Harmonic Centrality
Harmonic Centrality is a variant of Closeness Centrality. In a (not necessarily connected) graph, the harmonic centrality reverses the sum and reciprocal operations in the definition of closeness centrality:
The Harmonic Centrality algorithm calculates a harmonic centrality score for each vertex in the graph.
Notes
For more information, see the paper on Harmonic Centrality: Marchiori and Latora 2000, Harmony in the SmallWorld.
Specifications
CREATE QUERY harmonic_cent(SET<STRING> v_type_set, SET<STRING> e_type_set,
SET<STRING> reverse_e_type_set,INT max_hops=10, INT top_k=100,
BOOL wf = TRUE,BOOL print_results = True, STRING result_attribute = "",
STRING file_path = "", BOOL display_edges = FALSE)
Parameters
Name  Description  Default value 


Vertex types to calculate harmonic centrality for 
(empty set of strings) 

Edge types to traverse 
(empty set of strings) 

Reverse edge types to traverse 
(empty set of strings) 

The maximum number of hops the algorithm considers for each vertex. If set to a nonpositive value, the limit is ignored. 
10 

Output the highest 
100 

Whether to use the WassermanFaust normalization for multicomponent graphs 
True 

Whether to output JSON to standard output 
True 

If not empty, store centrality values in FLOAT format to this attribute 
(empty string) 

If not empty, write output to this file in CSV. 
(empty string) 

Whether to include the graph’s edges in the JSON output so that the full graph can be displayed. 
False 
Output
Returns a centrality score for all vertices of the specified type in the graph. The results are ordered from most central to least central.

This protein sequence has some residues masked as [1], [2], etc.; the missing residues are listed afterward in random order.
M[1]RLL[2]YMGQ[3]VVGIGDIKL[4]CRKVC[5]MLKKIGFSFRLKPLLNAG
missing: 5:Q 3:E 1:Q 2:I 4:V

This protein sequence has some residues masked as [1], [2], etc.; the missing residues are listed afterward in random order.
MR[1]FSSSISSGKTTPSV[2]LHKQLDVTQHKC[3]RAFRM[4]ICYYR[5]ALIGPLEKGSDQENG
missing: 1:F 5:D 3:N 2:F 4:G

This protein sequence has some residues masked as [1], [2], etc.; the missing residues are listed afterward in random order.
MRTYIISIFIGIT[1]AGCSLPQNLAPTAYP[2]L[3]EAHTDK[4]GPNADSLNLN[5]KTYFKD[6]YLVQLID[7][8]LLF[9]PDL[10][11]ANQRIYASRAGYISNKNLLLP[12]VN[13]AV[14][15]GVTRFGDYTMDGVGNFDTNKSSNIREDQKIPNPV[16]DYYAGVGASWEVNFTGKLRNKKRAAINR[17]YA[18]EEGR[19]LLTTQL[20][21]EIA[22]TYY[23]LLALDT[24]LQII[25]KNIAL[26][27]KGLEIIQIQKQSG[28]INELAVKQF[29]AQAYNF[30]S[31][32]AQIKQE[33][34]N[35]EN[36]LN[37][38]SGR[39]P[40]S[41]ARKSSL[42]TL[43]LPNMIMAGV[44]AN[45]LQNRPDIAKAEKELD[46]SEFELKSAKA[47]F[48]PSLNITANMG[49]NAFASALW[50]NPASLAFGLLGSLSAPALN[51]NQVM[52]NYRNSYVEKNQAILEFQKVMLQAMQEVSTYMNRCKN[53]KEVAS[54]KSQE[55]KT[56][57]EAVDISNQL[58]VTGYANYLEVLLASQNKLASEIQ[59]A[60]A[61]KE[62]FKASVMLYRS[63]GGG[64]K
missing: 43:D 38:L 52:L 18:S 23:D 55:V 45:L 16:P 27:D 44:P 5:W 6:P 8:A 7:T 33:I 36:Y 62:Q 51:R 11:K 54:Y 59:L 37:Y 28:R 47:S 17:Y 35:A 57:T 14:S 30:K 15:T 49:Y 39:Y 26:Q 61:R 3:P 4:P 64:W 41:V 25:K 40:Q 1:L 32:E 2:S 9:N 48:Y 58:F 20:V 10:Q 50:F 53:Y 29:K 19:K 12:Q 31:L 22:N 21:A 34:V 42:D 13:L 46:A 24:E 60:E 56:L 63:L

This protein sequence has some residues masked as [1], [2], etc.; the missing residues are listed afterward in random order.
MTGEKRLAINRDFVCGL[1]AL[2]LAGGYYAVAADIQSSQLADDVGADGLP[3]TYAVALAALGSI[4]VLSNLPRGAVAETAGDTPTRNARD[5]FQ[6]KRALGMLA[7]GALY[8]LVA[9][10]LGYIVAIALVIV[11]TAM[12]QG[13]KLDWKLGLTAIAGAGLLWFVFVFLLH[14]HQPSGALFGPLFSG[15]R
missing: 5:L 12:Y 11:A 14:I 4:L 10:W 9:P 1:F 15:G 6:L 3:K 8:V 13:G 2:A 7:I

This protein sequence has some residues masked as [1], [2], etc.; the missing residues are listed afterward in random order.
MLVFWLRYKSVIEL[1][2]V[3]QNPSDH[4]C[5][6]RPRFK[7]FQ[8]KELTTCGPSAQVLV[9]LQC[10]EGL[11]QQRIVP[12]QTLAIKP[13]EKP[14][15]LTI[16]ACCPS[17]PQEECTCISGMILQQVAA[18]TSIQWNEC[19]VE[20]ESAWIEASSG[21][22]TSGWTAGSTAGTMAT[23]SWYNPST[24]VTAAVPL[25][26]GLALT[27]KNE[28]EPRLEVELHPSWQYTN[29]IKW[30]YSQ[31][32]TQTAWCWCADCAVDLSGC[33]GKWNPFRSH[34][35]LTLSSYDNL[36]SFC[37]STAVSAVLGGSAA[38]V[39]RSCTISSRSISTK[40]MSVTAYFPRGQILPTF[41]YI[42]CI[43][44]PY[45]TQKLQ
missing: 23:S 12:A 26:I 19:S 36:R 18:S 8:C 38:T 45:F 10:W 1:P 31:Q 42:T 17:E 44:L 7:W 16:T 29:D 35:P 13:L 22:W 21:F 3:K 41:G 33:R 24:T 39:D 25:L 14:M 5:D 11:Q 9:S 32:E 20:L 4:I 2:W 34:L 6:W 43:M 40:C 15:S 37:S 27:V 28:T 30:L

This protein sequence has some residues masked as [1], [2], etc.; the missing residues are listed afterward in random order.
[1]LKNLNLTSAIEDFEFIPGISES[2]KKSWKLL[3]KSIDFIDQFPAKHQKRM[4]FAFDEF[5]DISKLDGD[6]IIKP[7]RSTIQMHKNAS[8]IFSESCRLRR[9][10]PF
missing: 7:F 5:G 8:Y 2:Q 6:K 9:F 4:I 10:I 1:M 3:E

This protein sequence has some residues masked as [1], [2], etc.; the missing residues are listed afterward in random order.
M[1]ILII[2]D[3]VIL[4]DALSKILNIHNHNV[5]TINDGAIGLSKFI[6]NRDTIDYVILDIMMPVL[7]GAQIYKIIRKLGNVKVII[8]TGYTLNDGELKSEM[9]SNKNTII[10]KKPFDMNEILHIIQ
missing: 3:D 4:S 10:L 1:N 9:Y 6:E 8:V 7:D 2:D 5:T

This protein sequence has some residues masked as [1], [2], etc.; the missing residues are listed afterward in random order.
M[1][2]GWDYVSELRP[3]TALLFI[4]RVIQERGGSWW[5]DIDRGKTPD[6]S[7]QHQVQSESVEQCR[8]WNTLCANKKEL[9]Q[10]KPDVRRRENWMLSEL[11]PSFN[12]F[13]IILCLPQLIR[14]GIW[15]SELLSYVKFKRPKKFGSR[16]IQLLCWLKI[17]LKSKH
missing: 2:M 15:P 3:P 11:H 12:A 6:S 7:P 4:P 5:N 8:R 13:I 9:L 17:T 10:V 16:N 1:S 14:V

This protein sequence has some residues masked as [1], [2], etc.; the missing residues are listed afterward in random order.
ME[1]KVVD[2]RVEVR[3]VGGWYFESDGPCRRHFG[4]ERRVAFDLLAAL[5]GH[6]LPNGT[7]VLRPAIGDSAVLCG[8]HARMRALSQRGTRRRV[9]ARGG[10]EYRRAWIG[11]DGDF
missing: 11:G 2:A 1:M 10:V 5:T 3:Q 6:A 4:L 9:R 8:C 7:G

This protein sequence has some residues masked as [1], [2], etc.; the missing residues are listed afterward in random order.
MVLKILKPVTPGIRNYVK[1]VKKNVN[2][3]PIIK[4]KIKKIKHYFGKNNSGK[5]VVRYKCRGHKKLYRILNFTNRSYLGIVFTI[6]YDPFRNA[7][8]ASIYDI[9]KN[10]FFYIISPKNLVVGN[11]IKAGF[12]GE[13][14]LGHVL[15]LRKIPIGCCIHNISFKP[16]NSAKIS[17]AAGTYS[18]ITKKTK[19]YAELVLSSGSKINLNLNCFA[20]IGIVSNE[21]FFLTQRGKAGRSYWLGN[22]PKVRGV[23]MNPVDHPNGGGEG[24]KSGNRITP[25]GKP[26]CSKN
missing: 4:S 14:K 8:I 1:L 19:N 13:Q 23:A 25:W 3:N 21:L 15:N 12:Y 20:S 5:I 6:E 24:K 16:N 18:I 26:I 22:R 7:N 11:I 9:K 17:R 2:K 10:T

Result size
There is an optional parameter, top_k
, that limits the results to an arbitrary number of vertices with the highest centrality scores in the graph.
This can be useful for larger graphs, since in large graphs there are likely to be many vertices with very low centrality.
The maximum result size is equal to \(V\), the number of vertices, because one centrality score is calculated for each vertex.
Example
If we have the following graph, we can see that Ivy is the most central of the five vertices. Running the algorithm on the graph shows that Ivy has the highest centrality score:
RUN QUERY harmonic_cent(["Person"], ["Coworker"], ["Coworker"], 4, 5,
true, true, _, _, _)
{
"error": false,
"message": "",
"version": {
"schema": 0,
"edition": "enterprise",
"api": "v2"
},
"results": [{"top_scores": [
{
"score": 0.04167,
"Vertex_ID": "Ivy"
},
{
"score": 0.03571,
"Vertex_ID": "Damon"
},
{
"score": 0.03571,
"Vertex_ID": "George"
},
{
"score": 0.025,
"Vertex_ID": "Steven"
},
{
"score": 0.025,
"Vertex_ID": "Glinda"
}
]}]
}